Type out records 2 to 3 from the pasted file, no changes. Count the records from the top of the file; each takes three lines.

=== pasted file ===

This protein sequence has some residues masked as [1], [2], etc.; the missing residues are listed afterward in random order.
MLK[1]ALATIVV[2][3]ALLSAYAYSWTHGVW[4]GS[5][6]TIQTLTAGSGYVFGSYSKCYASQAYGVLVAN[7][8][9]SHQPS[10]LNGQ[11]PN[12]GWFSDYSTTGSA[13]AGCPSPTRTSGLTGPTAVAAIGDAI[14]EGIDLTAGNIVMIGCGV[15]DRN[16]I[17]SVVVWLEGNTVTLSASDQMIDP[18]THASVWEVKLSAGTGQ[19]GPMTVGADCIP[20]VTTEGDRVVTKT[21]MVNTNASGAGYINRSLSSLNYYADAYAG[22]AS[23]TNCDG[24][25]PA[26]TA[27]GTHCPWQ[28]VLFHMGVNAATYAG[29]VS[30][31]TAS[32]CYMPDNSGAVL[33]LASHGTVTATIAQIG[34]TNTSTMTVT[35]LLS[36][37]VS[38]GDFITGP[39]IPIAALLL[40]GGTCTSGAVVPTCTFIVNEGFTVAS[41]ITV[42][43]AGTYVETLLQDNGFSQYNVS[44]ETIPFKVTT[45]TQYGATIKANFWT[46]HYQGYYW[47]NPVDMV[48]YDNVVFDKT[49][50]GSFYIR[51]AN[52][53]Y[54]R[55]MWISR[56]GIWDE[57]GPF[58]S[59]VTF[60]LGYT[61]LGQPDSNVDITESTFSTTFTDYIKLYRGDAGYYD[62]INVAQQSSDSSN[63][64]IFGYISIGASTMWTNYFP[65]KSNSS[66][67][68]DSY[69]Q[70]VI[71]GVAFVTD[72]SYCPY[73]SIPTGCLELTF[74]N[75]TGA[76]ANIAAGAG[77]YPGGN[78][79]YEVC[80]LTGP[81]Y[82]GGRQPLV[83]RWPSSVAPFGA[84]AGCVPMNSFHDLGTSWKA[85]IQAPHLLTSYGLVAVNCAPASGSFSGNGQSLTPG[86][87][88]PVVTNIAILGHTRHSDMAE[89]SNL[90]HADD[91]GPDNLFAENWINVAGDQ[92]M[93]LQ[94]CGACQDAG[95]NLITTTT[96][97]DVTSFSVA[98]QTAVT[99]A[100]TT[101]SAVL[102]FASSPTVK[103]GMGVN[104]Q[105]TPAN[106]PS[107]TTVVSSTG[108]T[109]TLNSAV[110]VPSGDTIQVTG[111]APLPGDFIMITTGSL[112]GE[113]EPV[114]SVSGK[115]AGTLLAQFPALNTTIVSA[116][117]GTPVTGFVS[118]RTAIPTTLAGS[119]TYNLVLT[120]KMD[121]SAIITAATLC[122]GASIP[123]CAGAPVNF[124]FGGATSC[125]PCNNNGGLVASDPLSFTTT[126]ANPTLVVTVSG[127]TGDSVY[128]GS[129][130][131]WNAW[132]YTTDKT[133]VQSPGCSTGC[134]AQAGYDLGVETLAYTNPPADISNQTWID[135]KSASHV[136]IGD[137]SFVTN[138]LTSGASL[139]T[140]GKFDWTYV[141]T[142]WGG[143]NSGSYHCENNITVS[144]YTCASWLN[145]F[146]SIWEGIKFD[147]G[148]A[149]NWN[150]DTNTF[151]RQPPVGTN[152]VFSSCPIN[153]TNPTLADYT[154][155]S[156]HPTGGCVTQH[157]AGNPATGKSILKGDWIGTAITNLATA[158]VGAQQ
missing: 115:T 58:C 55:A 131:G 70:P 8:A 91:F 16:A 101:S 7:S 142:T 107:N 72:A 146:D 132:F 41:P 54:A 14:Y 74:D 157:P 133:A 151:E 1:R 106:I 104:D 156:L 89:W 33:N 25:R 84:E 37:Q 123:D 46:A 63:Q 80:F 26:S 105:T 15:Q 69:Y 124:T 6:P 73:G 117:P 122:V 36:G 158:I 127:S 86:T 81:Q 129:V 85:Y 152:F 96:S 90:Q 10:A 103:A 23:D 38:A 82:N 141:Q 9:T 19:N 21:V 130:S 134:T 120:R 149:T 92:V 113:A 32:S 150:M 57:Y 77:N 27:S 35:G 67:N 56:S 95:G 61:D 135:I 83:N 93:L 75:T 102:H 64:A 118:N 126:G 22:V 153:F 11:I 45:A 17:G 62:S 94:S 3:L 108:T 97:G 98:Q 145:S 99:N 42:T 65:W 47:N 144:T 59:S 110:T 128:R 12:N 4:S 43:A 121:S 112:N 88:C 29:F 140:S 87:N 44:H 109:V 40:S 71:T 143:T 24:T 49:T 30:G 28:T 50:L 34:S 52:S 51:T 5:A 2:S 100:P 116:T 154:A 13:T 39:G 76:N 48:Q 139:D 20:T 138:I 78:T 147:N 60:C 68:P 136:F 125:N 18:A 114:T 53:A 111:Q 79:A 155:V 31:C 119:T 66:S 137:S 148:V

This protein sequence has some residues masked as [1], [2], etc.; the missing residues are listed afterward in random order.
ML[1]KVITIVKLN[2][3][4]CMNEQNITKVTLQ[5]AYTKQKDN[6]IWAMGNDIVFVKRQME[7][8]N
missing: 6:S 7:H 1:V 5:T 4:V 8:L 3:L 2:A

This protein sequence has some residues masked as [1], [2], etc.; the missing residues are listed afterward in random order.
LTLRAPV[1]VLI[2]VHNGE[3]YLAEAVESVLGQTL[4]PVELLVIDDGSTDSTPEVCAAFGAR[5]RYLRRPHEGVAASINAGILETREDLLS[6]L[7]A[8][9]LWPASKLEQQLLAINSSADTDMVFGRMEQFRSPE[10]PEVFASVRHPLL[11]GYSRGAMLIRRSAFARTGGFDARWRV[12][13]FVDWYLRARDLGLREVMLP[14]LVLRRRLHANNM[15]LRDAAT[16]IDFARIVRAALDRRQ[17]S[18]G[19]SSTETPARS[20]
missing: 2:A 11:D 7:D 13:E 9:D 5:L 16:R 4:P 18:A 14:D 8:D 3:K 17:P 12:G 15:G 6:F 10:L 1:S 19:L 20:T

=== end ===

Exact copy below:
This protein sequence has some residues masked as [1], [2], etc.; the missing residues are listed afterward in random order.
ML[1]KVITIVKLN[2][3][4]CMNEQNITKVTLQ[5]AYTKQKDN[6]IWAMGNDIVFVKRQME[7][8]N
missing: 6:S 7:H 1:V 5:T 4:V 8:L 3:L 2:A

This protein sequence has some residues masked as [1], [2], etc.; the missing residues are listed afterward in random order.
LTLRAPV[1]VLI[2]VHNGE[3]YLAEAVESVLGQTL[4]PVELLVIDDGSTDSTPEVCAAFGAR[5]RYLRRPHEGVAASINAGILETREDLLS[6]L[7]A[8][9]LWPASKLEQQLLAINSSADTDMVFGRMEQFRSPE[10]PEVFASVRHPLL[11]GYSRGAMLIRRSAFARTGGFDARWRV[12][13]FVDWYLRARDLGLREVMLP[14]LVLRRRLHANNM[15]LRDAAT[16]IDFARIVRAALDRRQ[17]S[18]G[19]SSTETPARS[20]
missing: 2:A 11:D 7:D 13:E 9:D 5:L 16:R 4:P 18:A 14:D 8:D 3:K 17:P 12:G 15:G 6:F 10:L 1:S 19:L 20:T